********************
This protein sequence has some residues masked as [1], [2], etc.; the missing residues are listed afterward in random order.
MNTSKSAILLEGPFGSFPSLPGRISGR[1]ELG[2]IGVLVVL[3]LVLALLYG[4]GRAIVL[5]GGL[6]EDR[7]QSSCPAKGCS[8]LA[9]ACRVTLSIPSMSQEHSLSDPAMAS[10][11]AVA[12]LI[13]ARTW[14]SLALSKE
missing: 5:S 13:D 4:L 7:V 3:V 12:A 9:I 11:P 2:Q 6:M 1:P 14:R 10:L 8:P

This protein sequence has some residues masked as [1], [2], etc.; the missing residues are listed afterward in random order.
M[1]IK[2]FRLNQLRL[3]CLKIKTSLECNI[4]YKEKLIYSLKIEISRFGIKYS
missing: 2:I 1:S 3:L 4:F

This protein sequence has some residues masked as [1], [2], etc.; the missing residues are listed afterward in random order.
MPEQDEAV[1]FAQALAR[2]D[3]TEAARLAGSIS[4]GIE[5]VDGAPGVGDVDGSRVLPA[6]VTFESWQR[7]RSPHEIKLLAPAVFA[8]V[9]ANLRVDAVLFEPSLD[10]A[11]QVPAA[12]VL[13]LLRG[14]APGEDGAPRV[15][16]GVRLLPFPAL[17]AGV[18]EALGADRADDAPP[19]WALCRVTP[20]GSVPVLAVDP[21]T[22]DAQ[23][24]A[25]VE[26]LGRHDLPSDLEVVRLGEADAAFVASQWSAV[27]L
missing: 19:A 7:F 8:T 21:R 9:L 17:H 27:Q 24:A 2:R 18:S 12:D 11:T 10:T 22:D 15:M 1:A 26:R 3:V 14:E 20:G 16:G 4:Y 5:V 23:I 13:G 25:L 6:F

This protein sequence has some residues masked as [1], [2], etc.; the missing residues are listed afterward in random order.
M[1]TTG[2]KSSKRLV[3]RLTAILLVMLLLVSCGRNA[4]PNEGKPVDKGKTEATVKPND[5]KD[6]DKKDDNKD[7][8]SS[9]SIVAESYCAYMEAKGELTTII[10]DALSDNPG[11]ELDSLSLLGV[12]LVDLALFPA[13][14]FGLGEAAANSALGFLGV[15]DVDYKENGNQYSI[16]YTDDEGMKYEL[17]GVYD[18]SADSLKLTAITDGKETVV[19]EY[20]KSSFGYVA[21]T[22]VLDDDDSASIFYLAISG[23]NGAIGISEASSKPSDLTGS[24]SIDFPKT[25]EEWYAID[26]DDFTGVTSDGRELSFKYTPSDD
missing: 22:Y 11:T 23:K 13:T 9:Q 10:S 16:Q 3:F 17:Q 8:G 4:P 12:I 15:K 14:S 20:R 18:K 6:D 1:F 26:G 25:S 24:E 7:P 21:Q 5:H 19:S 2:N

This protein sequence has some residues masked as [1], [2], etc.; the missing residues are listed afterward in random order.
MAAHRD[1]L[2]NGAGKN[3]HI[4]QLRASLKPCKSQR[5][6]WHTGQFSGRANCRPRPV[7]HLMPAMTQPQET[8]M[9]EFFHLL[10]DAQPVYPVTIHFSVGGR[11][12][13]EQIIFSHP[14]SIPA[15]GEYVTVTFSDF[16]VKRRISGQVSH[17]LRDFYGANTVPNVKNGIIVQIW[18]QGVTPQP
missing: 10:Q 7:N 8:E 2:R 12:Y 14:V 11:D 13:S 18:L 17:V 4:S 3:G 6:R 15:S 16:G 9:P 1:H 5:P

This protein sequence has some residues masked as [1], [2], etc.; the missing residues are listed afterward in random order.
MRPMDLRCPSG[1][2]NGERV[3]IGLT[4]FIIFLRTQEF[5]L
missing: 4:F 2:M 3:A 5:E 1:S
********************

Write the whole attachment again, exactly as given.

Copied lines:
This protein sequence has some residues masked as [1], [2], etc.; the missing residues are listed afterward in random order.
MNTSKSAILLEGPFGSFPSLPGRISGR[1]ELG[2]IGVLVVL[3]LVLALLYG[4]GRAIVL[5]GGL[6]EDR[7]QSSCPAKGCS[8]LA[9]ACRVTLSIPSMSQEHSLSDPAMAS[10][11]AVA[12]LI[13]ARTW[14]SLALSKE
missing: 5:S 13:D 4:L 7:V 3:V 12:A 9:I 11:P 2:Q 6:M 1:P 14:R 10:L 8:P

This protein sequence has some residues masked as [1], [2], etc.; the missing residues are listed afterward in random order.
M[1]IK[2]FRLNQLRL[3]CLKIKTSLECNI[4]YKEKLIYSLKIEISRFGIKYS
missing: 2:I 1:S 3:L 4:F

This protein sequence has some residues masked as [1], [2], etc.; the missing residues are listed afterward in random order.
MPEQDEAV[1]FAQALAR[2]D[3]TEAARLAGSIS[4]GIE[5]VDGAPGVGDVDGSRVLPA[6]VTFESWQR[7]RSPHEIKLLAPAVFA[8]V[9]ANLRVDAVLFEPSLD[10]A[11]QVPAA[12]VL[13]LLRG[14]APGEDGAPRV[15][16]GVRLLPFPAL[17]AGV[18]EALGADRADDAPP[19]WALCRVTP[20]GSVPVLAVDP[21]T[22]DAQ[23][24]A[25]VE[26]LGRHDLPSDLEVVRLGEADAAFVASQWSAV[27]L
missing: 19:A 7:F 8:T 21:R 9:L 17:H 27:Q 24:A 2:R 18:S 12:D 11:T 10:T 22:D 15:M 1:A 26:R 3:V 14:E 20:G 16:G 4:Y 5:V 23:I 13:G 25:L 6:F

This protein sequence has some residues masked as [1], [2], etc.; the missing residues are listed afterward in random order.
M[1]TTG[2]KSSKRLV[3]RLTAILLVMLLLVSCGRNA[4]PNEGKPVDKGKTEATVKPND[5]KD[6]DKKDDNKD[7][8]SS[9]SIVAESYCAYMEAKGELTTII[10]DALSDNPG[11]ELDSLSLLGV[12]LVDLALFPA[13][14]FGLGEAAANSALGFLGV[15]DVDYKENGNQYSI[16]YTDDEGMKYEL[17]GVYD[18]SADSLKLTAITDGKETVV[19]EY[20]KSSFGYVA[21]T[22]VLDDDDSASIFYLAISG[23]NGAIGISEASSKPSDLTGS[24]SIDFPKT[25]EEWYAID[26]DDFTGVTSDGRELSFKYTPSDD
missing: 22:Y 11:T 23:K 13:T 9:Q 10:S 16:Q 3:F 17:Q 8:G 4:P 12:I 15:K 14:S 20:R 18:K 6:D 1:F 26:G 25:S 24:E 7:P 21:Q 5:H 19:S 2:N

This protein sequence has some residues masked as [1], [2], etc.; the missing residues are listed afterward in random order.
MAAHRD[1]L[2]NGAGKN[3]HI[4]QLRASLKPCKSQR[5][6]WHTGQFSGRANCRPRPV[7]HLMPAMTQPQET[8]M[9]EFFHLL[10]DAQPVYPVTIHFSVGGR[11][12][13]EQIIFSHP[14]SIPA[15]GEYVTVTFSDF[16]VKRRISGQVSH[17]LRDFYGANTVPNVKNGIIVQIW[18]QGVTPQP
missing: 10:Q 7:N 8:E 2:R 12:Y 14:V 11:D 13:S 18:L 17:V 4:S 3:G 6:R 15:S 16:G 9:P 1:H 5:P

This protein sequence has some residues masked as [1], [2], etc.; the missing residues are listed afterward in random order.
MRPMDLRCPSG[1][2]NGERV[3]IGLT[4]FIIFLRTQEF[5]L
missing: 4:F 2:M 3:A 5:E 1:S